Vines 101: Champagne Nourishment

The drink of choice to celebrate life's special moments. Holding an elegant flute of the shimmering liquid can make anyone feel extra special. So how come the drink of the world's biggest socialites and royalty is left so mysterious to us commoners. On many occasions, I am left biting my tongue when a friend makes a bold statement on how they bought this beautiful bottle of champagne, meanwhile it's a sparkling wine from Niagara-on-the-lake. Before you start judging me as a champagne snob, keep in mind that sparkling wines can be delicious, but they should not be mistaken from a champagne.

Therefore, next time you're at your next office party or Christmas party celebration, keep in mind these facts on Champagne. This will ensure that you will not only appear refined holding that long flute but you will also display confidence.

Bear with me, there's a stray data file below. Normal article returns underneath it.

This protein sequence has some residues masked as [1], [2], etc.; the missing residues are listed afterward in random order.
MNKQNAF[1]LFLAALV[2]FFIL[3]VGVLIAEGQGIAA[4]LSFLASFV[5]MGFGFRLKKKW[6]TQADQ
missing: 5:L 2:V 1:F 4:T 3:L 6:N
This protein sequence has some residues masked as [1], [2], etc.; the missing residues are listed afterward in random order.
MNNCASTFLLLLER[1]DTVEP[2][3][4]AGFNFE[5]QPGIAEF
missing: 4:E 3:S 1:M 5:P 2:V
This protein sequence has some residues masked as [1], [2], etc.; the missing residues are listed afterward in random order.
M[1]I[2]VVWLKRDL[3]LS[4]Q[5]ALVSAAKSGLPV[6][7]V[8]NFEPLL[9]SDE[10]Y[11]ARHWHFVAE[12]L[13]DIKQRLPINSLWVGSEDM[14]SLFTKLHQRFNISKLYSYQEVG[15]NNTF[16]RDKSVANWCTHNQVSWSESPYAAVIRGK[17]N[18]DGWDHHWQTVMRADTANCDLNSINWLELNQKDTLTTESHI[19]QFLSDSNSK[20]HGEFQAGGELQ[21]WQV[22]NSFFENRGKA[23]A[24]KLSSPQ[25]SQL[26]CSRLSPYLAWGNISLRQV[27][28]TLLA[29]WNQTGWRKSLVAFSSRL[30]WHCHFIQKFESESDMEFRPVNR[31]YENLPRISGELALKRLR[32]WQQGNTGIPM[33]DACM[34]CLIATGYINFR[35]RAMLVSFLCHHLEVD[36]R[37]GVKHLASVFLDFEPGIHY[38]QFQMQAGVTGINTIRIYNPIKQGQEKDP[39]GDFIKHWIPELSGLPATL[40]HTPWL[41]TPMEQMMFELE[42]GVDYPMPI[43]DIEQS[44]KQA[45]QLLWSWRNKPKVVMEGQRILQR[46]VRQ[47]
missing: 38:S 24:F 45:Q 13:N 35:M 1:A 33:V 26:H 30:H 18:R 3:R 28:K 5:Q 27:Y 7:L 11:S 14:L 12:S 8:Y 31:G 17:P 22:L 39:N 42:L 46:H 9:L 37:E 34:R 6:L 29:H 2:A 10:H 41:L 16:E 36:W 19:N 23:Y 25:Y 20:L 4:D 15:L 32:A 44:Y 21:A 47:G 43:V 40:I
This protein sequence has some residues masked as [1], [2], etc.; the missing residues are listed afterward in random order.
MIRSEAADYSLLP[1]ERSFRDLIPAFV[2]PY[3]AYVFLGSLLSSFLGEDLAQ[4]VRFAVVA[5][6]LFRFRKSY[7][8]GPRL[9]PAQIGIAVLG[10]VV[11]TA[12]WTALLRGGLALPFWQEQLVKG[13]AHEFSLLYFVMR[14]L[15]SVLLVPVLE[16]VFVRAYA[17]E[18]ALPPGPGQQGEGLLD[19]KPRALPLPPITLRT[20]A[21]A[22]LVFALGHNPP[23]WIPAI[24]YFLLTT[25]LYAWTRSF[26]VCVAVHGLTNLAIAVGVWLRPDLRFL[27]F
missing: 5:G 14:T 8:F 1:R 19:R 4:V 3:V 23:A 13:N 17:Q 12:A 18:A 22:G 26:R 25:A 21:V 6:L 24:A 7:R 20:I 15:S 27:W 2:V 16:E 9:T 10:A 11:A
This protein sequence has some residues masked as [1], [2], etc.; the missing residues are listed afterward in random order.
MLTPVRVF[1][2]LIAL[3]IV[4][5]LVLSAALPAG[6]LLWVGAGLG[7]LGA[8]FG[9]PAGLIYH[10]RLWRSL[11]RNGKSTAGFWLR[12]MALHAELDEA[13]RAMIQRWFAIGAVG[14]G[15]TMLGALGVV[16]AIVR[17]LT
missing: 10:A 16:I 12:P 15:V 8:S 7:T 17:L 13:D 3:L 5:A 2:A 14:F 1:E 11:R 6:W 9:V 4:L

When you're at the LCBO feeling fancy and craving that bubbly goodness, look for the following indicators on each bottle.

  • Brut: The most common style of Champagne. It's also the driest.
  • Extra Brut: Even drier.
  • Demi-sec, Doux: Sweeter style of Champagne.
  • Champagne comes from a sweet region in France located 90 miles from Paris.
  • Three primary grapes comprises of Champagne: pinot noir, pinor meunier and chardonnay.
  • What does Vintage mean? Champagne vintages are declared for outstanding harvest years and are made from a single harvest year. (Not every year is a "vintage" year).
  • A non-vintage champagne is a blend of grapes from several vintages. These are designed for immediate consumption. 

My favourite French Champagne brands that are available at the LCBO:

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1) Lanson Black Label Brut Champagne, Pinot Noir. $48.95

2) Moet & Chandon Brut, Rose. $77.15

3) Perrier Jouet Grand Brut Champagne, Pinot Noir/Champagne. $67.95

4) Veuve Clicquot Brut, Pinot Noir/Chardonnay. $67.95